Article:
This is not fantasy; indeed, it a large departure from not only my usual genre, but also my normal style of writing; but this style was necessary for this story. I feel very strongly about the subject in this short story. So, without further ado,
I am the survivor of an abortion. No, my mother did not try to abort me. So why do I say this? Here is why:
My mother moved in with her boyfriend at 16. High school was only half finished for her, and after that was college and the degree her parents wanted her to have. When she became pregnant, there was very little discussion about it: the baby had to go. She couldn’t be tied down with an infant or a toddler during the very years in which she had to get an education.
They went to an abortion clinic two weeks later, and that was that. She was now free. School went by; she got passing grades. A year and a half later, she became unexpectedly pregnant again. And, again, the baby was aborted. Not long afterwards, she broke up with her boyfriend, was accepted by a college, and for four years she worked at getting her degree.
After her graduation she moved in with a guy from college; a year later they were engaged, planning to be married a year after that. Then my mother again got pregnant. This time, there was not the excuse of education to dismiss this baby; but they had not paid off their house, and they were still paying off college debts. They could not afford to support anyone else yet.
For the third time, my mother went to an abortion clinic, and left it without a baby.
Time went on. The house was mostly paid off and they had made a good dent in their student loan debts because of well paying jobs, and both were ready to have a child at last.
The pregnancy was planned this time. Not long after the baby was conceived, my mother went to the hospital to have it checked out and the doctor noticed that the fetus had a problem: Down Syndrome. He suggested that it would be best to abort it.
My mother knew the routine. She went to the abortion clinic. They could not possibly afford to take care of a child who was not normal.
Some months later, she was again pregnant. When the baby was checked by the doctor it was pronounced “normal”, and so my mother went home and, four months after that, I was born.
I was healthy, at just under 9 pounds. Although I was the only child, they still looked on me as something of a nuisance. When I was two years old, my mother put me in daycare. At six, I was transferred to the elementary school across town.
At eight, I learned that my mother was going to have a baby. Things weren’t well between my parents; I heard them arguing every night.
Finally, things quieted down. No baby came. A year passed, and my father left us.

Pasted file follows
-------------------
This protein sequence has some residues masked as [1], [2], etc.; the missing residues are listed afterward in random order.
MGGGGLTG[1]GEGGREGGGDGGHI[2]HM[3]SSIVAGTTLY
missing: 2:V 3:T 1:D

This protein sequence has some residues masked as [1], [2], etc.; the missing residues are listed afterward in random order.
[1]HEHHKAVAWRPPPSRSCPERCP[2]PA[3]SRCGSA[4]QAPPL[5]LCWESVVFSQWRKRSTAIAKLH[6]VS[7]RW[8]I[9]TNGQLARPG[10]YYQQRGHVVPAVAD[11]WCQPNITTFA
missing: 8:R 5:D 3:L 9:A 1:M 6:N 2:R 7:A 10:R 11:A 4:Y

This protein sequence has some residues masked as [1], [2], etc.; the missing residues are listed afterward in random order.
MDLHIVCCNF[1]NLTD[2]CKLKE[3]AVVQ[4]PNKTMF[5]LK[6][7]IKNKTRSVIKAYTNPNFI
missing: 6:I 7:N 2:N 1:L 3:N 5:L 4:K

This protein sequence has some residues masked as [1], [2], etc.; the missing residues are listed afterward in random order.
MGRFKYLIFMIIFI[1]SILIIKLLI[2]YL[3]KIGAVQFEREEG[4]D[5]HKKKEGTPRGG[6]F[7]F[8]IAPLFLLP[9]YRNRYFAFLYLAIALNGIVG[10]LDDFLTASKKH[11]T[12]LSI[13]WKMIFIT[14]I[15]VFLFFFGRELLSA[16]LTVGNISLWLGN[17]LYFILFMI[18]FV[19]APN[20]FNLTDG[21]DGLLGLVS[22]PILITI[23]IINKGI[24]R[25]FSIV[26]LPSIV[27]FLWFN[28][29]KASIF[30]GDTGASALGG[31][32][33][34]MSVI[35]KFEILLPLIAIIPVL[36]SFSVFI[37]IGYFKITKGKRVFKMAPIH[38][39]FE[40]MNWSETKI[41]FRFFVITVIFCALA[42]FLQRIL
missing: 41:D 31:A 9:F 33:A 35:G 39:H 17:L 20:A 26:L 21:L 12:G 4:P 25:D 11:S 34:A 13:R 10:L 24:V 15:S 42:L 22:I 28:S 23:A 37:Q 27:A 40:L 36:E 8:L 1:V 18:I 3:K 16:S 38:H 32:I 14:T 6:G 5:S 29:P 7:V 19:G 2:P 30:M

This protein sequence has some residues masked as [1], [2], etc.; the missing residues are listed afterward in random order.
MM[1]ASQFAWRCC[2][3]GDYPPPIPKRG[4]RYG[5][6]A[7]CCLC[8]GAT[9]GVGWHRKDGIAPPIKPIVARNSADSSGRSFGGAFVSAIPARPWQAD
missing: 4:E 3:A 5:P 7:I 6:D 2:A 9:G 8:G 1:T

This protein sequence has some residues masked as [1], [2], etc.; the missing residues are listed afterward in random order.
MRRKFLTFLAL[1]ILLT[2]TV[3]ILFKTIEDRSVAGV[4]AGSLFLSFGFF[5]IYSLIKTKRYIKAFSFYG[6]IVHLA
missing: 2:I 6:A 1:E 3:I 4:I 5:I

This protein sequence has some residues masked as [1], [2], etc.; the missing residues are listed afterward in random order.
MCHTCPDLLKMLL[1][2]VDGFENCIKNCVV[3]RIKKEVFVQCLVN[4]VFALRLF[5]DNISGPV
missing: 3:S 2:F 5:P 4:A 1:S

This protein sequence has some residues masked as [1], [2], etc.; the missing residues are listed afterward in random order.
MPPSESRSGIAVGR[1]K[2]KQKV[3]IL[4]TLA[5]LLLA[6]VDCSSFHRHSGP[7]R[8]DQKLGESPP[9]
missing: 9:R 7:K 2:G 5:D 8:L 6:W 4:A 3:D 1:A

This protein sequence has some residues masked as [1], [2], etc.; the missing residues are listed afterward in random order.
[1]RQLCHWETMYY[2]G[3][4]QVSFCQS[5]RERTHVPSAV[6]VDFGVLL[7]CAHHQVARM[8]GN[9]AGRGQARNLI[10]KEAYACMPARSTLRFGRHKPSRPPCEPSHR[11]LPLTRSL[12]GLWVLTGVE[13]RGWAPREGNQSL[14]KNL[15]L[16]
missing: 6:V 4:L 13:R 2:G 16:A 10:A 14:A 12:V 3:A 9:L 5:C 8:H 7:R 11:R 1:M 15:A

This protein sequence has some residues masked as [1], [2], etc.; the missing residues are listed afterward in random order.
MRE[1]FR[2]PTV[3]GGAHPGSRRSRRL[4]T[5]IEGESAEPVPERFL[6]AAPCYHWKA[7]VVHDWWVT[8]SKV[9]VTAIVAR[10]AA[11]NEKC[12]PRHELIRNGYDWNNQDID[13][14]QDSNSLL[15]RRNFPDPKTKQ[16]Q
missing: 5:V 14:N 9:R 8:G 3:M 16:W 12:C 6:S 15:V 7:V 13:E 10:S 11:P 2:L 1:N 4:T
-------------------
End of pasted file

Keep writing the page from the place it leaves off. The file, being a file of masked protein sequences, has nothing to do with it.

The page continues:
In high school, I found out that my mother had had five abortions, four of them before I was born.
All my life, babies had been brought to my attention like this: ‘a lot of work’, ‘an inconvenience’ ‘trying to the patience’ ‘they stink their diapers a lot’ ‘they’re always hungry’ ‘they scream and cry all the time’. Why, then, did my parents even have one baby? And how did that baby just happen to be me? Why wasn’t I one of those they aborted? I suppose it is because I was just a convenience, like a new chair or going to the hair salon. There was nothing special about me; if I had been one of the first four, then I would have been aborted.
It sets me to wondering if my parents really loved me. I heard my mother say more than once that she would be glad when I was finally at college so that she could do things she wanted. She said she couldn’t see how her mother put up with three. One was definitely more than a handful.
This is why I consider myself a survivor of an abortion. And, sometimes, I wonder what those five babies would have looked like.
But, after all, why would anyone want a baby in the first place?
Just another mouth to feed; just another person to crowd the world; just another rebellious teen-to-be; just another inconvenience.
And, now I’m seventeen. My boyfriend and I are planning on moving in together. I haven’t finished high school. College is on my list of things to do.
Babies look cute from a distance, but I’ve been taught well: why even have one that you aren’t going to love. That you are going to have when it’s convenient, if it doesn't have a problem. I’m not even going to bother with one. I’ll just live my life how I please and never be tied down by a child who will only make my life miserable, as I have apparently made my own mother’s life.
And even as they did not like to retain God in their knowledge, God gave them over…to do those things which are not convenient…being…without understanding, covenant-breakers, without natural affection, implacable, unmerciful.
Copyright September 2010
Please leave constructive criticism :)
This story won third place in the 13-17 age group of Mrs. Morecraft's Writing Contest. Happiness!
Here's the link to Mrs. Morecraft's blog: http://becky-gracenotes.blogspot.com/
And here's the link to the winners. Over 320 entries were sent in. Not sure how many were in my age group, but the runners-up are listed on the website.